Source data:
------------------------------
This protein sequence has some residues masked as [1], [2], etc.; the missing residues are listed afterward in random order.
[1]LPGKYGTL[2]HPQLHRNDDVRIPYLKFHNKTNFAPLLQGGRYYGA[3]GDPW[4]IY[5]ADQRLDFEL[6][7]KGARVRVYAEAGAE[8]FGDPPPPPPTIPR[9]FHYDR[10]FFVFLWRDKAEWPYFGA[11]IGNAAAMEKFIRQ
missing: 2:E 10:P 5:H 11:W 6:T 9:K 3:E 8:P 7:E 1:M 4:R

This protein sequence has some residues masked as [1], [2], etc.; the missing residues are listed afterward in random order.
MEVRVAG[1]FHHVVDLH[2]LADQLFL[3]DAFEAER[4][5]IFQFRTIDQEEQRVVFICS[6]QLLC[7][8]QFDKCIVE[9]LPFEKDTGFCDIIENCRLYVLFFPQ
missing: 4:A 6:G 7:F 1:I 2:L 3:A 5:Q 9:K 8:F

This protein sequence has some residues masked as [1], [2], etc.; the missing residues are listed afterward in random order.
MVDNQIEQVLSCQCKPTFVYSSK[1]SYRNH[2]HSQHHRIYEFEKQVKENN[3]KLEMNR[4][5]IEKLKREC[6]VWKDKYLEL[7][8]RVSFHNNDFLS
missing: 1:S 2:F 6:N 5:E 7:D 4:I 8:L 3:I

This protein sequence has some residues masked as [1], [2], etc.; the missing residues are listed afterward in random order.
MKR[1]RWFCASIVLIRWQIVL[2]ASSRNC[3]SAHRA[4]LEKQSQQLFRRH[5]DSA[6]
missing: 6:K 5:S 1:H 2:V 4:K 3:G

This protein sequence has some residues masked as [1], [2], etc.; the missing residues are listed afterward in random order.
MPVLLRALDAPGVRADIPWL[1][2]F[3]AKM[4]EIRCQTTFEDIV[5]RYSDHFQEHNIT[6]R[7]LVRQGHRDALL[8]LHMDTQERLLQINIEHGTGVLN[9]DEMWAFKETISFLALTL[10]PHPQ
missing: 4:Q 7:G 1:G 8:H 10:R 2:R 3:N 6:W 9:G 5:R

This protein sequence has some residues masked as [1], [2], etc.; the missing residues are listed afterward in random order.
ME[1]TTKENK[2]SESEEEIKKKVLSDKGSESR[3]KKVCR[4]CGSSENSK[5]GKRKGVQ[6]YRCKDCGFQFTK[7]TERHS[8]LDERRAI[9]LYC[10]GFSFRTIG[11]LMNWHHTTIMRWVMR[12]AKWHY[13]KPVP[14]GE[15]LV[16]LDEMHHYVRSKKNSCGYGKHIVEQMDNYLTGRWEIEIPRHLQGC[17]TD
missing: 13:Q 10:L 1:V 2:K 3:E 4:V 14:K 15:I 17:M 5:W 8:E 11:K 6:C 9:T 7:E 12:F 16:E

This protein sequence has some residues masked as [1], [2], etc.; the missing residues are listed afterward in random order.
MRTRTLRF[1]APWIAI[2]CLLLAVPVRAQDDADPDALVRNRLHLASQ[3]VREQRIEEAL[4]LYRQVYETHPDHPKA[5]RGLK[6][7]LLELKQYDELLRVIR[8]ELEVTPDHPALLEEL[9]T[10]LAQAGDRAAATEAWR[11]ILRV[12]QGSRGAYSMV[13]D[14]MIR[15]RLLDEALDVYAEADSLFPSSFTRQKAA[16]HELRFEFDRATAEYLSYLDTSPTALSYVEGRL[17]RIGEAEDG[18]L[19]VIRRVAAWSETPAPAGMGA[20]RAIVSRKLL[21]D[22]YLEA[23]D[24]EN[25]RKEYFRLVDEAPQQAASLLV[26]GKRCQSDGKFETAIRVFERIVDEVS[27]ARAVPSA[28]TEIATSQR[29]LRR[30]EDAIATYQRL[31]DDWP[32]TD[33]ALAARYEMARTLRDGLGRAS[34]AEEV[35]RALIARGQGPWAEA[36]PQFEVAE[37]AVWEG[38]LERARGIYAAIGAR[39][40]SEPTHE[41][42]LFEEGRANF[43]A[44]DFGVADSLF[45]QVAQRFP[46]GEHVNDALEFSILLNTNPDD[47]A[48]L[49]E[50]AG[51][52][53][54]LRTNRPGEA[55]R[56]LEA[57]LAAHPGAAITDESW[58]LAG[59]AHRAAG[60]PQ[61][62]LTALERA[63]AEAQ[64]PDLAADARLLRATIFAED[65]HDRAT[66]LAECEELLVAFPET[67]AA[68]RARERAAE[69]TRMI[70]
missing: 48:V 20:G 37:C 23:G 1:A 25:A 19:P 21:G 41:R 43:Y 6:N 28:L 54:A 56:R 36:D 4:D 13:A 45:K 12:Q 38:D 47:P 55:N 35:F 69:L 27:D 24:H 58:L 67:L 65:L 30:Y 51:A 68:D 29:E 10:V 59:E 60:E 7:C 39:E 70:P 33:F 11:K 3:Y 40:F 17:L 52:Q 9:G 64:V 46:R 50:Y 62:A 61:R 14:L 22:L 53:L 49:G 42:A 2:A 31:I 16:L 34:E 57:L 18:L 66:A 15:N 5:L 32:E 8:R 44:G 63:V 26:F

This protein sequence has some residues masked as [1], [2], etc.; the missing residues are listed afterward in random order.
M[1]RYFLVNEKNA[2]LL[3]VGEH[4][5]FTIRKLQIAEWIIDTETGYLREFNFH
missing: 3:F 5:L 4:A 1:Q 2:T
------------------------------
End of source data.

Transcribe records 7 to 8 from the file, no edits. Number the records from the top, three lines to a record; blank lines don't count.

This protein sequence has some residues masked as [1], [2], etc.; the missing residues are listed afterward in random order.
MRTRTLRF[1]APWIAI[2]CLLLAVPVRAQDDADPDALVRNRLHLASQ[3]VREQRIEEAL[4]LYRQVYETHPDHPKA[5]RGLK[6][7]LLELKQYDELLRVIR[8]ELEVTPDHPALLEEL[9]T[10]LAQAGDRAAATEAWR[11]ILRV[12]QGSRGAYSMV[13]D[14]MIR[15]RLLDEALDVYAEADSLFPSSFTRQKAA[16]HELRFEFDRATAEYLSYLDTSPTALSYVEGRL[17]RIGEAEDG[18]L[19]VIRRVAAWSETPAPAGMGA[20]RAIVSRKLL[21]D[22]YLEA[23]D[24]EN[25]RKEYFRLVDEAPQQAASLLV[26]GKRCQSDGKFETAIRVFERIVDEVS[27]ARAVPSA[28]TEIATSQR[29]LRR[30]EDAIATYQRL[31]DDWP[32]TD[33]ALAARYEMARTLRDGLGRAS[34]AEEV[35]RALIARGQGPWAEA[36]PQFEVAE[37]AVWEG[38]LERARGIYAAIGAR[39][40]SEPTHE[41][42]LFEEGRANF[43]A[44]DFGVADSLF[45]QVAQRFP[46]GEHVNDALEFSILLNTNPDD[47]A[48]L[49]E[50]AG[51][52][53][54]LRTNRPGEA[55]R[56]LEA[57]LAAHPGAAITDESW[58]LAG[59]AHRAAG[60]PQ[61][62]LTALERA[63]AEAQ[64]PDLAADARLLRATIFAED[65]HDRAT[66]LAECEELLVAFPET[67]AA[68]RARERAAE[69]TRMI[70]
missing: 48:V 20:G 37:C 23:G 1:A 25:A 19:P 21:G 41:R 43:Y 6:N 28:L 54:A 56:R 36:D 4:D 13:A 45:K 12:Q 38:D 47:P 55:N 35:F 69:L 27:D 24:H 58:L 67:L 65:L 30:Y 51:A 68:D 29:E 10:V 59:E 60:E 7:C 39:E 70:P 33:F 11:K 3:Y 40:F 17:L 52:Q 9:G 64:V 46:R 50:Y 62:A 61:R 14:L 22:L 53:L 49:G 42:A 2:A 31:I 16:L 34:E 57:L 18:L 66:A 15:N 5:L 32:E 8:R 44:G 63:V 26:F

This protein sequence has some residues masked as [1], [2], etc.; the missing residues are listed afterward in random order.
M[1]RYFLVNEKNA[2]LL[3]VGEH[4][5]FTIRKLQIAEWIIDTETGYLREFNFH
missing: 3:F 5:L 4:A 1:Q 2:T